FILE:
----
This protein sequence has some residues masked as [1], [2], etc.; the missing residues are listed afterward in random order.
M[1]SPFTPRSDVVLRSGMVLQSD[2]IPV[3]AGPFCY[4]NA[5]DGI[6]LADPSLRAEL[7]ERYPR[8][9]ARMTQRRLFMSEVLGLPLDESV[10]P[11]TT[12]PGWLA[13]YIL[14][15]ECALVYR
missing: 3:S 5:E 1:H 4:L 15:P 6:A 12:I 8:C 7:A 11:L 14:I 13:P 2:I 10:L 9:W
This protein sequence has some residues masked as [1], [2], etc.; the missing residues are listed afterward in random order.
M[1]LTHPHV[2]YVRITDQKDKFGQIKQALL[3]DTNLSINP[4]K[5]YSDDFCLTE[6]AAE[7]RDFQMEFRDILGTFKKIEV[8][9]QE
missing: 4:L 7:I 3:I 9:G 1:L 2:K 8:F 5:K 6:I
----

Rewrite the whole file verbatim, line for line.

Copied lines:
This protein sequence has some residues masked as [1], [2], etc.; the missing residues are listed afterward in random order.
M[1]SPFTPRSDVVLRSGMVLQSD[2]IPV[3]AGPFCY[4]NA[5]DGI[6]LADPSLRAEL[7]ERYPR[8][9]ARMTQRRLFMSEVLGLPLDESV[10]P[11]TT[12]PGWLA[13]YIL[14][15]ECALVYR
missing: 3:S 5:E 1:H 4:L 15:P 6:A 12:I 8:C 7:A 11:L 14:I 13:P 2:I 10:L 9:W
This protein sequence has some residues masked as [1], [2], etc.; the missing residues are listed afterward in random order.
M[1]LTHPHV[2]YVRITDQKDKFGQIKQALL[3]DTNLSINP[4]K[5]YSDDFCLTE[6]AAE[7]RDFQMEFRDILGTFKKIEV[8][9]QE
missing: 4:L 7:I 3:I 9:G 1:L 2:K 8:F 5:K 6:I